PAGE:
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Review: Moving Stories, Chester Little Theatre

With events being held at Storyhouse, Chester Cathedral and Chester Little Theatre, Chester’s contribution to Refugee Week 2018 saw a diverse mix of dance, theatre and community events taking place.

As a follow up to his review of Take Refuge Under My Shade at Storyhouse, We Are Chester writer Paul Crofts went along to Chester Little Theatre as they presented a rehearsed script in hand staging of Moving Stories.

First performed at The National Theatre in 2016 in response to the growing humanitarian crisis in the Middle East, the original version of Moving Stories was curated by actress Emma Manton and performed by a cast of well-known actors, including Juliet Stevenson and David Morrissey.

The pieces were written by some of Britain’s leading playwrights including David Edgar, Michelle Terry and Stephanie Dale – writer of the 2013 Chester Mystery Plays and of The Lost Boy which received its world premiere at St Mary’s Creative Space in Chester last year.

This year, to mark the 20th Anniversary of Refugee Week, community groups across the country were encouraged to stage their own performances in aid of refugee agency UNHCR.

Organised by local actor Cassian Wheeler, the Chester performance featured eight pieces performed by 14 actors including two members of Chester Little Theatre’s Youth Theatre.

The event, staged in the packed out Salisbury Studio (such was the demand for tickets that extra seats had to be added), began after a short introduction from Cassian with a dramatisation of an extract from My Name Is Not Refugee, based on the award-winning children’s picture book by Kate Milner, performed by Zu Zu Walker and Harry Smith of CLT’s Youth Theatre.

With the adults taking the script in hand approach, these two talented youngsters showed them how it’s done by performing without the aid of a script.

A touching and timely exploration of migration aimed at younger people, Zu Zu and Harry delivered their lines with great maturity and professionalism and set the tone for what would be a moving and thought provoking evening.

Displaced and frightened

Each piece had a story to tell and a point to make and certainly gave the audience much to think about, forcing us to perhaps re-examine our own views of what it means to be a refugee and how the world and, indeed, we as individuals respond to their plight, what it is to be displaced, homeless, frightened of what the future may hold, confused, hungry, helpless. The biggest question we must ask ourselves is how and why this is allowed to happen in the 21st Century.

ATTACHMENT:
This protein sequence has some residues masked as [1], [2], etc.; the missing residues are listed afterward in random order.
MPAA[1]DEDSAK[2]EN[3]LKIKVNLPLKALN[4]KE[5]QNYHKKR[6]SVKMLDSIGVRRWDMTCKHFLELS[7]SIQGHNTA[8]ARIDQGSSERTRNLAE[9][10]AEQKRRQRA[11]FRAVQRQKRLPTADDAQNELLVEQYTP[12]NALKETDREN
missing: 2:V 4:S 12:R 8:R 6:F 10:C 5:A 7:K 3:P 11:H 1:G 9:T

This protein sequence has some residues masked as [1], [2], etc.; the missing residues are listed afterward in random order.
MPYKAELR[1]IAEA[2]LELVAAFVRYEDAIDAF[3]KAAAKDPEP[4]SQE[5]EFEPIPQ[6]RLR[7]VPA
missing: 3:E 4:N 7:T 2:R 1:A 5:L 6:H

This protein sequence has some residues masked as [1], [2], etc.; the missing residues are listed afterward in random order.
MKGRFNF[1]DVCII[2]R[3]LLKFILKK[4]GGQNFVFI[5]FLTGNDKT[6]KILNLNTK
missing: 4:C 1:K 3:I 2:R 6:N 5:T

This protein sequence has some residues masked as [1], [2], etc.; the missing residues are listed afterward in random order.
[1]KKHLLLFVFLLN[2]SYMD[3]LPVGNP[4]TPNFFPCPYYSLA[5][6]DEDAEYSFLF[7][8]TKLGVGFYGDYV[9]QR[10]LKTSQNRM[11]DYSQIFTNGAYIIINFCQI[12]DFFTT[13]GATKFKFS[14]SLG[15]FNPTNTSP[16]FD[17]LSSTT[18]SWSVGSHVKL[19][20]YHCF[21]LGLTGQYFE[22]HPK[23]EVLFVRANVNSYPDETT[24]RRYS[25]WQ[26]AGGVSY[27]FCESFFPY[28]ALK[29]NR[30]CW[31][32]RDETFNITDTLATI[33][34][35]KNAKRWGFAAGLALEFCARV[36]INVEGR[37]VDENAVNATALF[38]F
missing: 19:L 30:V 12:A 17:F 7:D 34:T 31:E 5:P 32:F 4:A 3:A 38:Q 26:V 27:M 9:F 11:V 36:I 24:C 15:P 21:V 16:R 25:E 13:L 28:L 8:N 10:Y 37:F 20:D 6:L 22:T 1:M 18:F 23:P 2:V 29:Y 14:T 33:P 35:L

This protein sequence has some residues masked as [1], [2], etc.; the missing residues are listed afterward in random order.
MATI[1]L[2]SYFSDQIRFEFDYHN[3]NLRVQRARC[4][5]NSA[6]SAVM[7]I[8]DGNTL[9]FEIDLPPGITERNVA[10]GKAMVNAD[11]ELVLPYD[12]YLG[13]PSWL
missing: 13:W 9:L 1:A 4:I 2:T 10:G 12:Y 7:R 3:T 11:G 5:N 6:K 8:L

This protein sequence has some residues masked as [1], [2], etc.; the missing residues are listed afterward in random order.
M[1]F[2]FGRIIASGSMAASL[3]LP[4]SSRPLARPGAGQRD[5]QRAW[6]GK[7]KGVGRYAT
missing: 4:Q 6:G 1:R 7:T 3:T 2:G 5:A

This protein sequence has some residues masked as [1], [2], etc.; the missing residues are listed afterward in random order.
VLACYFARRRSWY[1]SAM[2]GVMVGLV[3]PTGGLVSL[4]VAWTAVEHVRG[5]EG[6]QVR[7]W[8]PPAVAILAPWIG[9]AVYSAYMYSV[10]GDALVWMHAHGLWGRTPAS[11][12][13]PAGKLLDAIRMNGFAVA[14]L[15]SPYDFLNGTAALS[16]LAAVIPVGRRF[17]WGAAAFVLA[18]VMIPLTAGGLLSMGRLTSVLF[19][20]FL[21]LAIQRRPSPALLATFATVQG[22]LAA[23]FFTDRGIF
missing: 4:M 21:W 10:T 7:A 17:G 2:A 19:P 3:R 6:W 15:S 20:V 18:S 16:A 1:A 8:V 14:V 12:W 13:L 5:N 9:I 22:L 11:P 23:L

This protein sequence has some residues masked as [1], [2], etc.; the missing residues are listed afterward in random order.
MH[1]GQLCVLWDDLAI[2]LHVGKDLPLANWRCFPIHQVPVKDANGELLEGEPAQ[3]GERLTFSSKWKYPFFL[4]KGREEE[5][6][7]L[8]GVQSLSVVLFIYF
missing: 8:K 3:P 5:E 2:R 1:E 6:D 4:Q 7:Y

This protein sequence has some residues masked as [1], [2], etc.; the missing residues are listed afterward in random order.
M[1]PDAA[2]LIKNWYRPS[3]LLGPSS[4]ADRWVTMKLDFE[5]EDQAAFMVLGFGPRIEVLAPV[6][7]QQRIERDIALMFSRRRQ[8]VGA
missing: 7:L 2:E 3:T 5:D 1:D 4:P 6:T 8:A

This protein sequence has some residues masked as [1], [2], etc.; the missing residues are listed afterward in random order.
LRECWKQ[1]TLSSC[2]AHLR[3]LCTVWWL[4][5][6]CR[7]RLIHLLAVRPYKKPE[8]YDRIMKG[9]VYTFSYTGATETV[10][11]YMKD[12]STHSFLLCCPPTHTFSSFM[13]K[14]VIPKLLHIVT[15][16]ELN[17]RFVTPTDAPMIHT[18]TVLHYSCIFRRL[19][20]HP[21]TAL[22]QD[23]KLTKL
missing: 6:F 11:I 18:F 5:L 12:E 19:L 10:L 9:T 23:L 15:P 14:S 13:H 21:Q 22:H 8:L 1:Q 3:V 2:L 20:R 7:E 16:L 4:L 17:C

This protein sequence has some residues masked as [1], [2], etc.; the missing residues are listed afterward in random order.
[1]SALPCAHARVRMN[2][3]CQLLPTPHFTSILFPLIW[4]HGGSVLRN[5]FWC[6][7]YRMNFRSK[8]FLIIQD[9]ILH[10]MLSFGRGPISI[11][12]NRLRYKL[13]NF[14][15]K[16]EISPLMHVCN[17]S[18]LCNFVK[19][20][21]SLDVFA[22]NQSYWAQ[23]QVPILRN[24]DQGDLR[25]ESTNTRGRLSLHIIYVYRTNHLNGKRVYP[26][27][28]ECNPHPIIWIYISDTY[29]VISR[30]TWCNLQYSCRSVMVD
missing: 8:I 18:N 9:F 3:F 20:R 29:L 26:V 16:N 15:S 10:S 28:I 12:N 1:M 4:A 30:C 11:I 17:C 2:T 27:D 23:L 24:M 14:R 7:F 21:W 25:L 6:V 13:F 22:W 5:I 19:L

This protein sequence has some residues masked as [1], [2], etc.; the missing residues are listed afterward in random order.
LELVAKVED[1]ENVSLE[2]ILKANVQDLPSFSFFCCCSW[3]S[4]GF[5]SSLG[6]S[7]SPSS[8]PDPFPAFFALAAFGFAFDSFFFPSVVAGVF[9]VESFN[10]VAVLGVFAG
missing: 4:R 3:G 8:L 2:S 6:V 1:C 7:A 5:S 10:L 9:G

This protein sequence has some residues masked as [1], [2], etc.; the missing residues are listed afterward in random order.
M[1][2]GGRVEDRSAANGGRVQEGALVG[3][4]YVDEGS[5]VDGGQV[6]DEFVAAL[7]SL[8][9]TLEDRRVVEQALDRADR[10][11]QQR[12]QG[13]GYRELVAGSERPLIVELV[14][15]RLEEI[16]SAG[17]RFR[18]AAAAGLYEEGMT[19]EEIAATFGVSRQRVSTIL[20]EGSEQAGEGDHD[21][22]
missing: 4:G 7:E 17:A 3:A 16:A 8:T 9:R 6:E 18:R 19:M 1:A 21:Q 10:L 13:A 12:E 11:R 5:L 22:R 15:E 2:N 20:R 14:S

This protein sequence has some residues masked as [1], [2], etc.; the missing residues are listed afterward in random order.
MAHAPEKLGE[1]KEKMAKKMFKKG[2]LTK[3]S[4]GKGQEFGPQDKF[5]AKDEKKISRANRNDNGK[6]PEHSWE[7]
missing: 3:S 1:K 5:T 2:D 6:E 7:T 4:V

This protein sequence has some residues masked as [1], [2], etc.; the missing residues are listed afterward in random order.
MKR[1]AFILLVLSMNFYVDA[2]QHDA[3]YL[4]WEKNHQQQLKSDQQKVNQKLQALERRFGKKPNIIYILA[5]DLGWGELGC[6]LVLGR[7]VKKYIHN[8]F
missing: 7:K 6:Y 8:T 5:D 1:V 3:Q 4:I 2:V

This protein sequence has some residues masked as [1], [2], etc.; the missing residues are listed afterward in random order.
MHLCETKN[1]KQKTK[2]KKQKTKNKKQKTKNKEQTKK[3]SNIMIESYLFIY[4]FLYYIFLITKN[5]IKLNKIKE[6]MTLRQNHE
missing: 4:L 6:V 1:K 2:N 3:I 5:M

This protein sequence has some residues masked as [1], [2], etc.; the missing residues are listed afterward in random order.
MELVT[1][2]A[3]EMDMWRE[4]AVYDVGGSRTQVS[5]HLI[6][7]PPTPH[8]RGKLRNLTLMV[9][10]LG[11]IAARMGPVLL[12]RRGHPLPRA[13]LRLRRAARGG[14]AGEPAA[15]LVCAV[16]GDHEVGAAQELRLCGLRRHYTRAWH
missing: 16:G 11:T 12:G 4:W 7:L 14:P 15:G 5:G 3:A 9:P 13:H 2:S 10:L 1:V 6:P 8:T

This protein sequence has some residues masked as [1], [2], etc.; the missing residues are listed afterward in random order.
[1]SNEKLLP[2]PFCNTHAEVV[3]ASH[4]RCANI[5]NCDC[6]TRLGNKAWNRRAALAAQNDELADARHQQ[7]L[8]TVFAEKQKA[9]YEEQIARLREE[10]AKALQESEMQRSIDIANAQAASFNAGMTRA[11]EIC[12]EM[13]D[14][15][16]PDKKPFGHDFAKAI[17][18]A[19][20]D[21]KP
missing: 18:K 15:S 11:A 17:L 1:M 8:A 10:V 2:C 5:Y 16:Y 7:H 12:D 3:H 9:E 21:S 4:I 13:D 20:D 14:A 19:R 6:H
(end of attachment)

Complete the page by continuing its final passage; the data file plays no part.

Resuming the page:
There was one poignant phrase which stood out  for me during the evening but, I’ll come to that later.

The performers, Jane Barth, Sally Dillon, Clara Espinosa, Lexie Fox, Andy Hutchings, Marian Newman, Mark Newman, Charlie Nunez, Pippa Redmayne, Fiona Wheatcroft, Cassian Wheeler and Gail Young all did a sterling job with the sketches they were tasked with performing and reminded the audience just what a wealth of acting talent we have in the city.

There were some moments of humour amongst the serious dialogue and the cast kept the audience’s attention throughout.

The black box of the studio was the perfect setting for Moving Stories and the intimate space created an atmosphere which drew the audience in. No need for a flashy set, just a chair for each cast member and some excellent lighting courtesy of the ever reliable Mark Townend.

Knock Knock by Phil Porter, perfomed by Lexie and Andy, cleverly drew comparisons between a Knock Knock joke and a refugee – the joke, like the plight of the refugee, involves someone seeking to be allowed in.

A lighthearted way of getting across a serious point, the plight of the refugees is no laughing matter. Next up was Because, an extract from Testing The Echo by David Edgar, performed by Pippa, Marian, Cassian, Clara and Charlie.

Daunting new way of life

Set in an English class for speakers of other languages, it highlighted just how daunting it is to get used to a new way of life in a strange country, strange language, strange food etc but also examining the values and traditions that make the UK what it is. Are we really all the things we like to think we are as a nation when it comes down to it?

If there was one piece that felt slightly out of place, it was Knocker by Staten Cousins-Roe. and performed by Mark and Fiona. Set in an art gallery in which a character I presumed to be a terrorist (because he is carrying a ruck sack with something in it, he must be a terrorist – right?) is being persuaded to leave the building peacefully by a member of the security forces whilst she holds off the trigger happy armed response unit outside. (This was the one piece of the whole evening that if I’m honest I really didn’t understand and having spoken to the cast afterwards, I’m not sure even they did either), was the author trying to make us think about stereotypes?  Well, maybe.

Refugees without a voice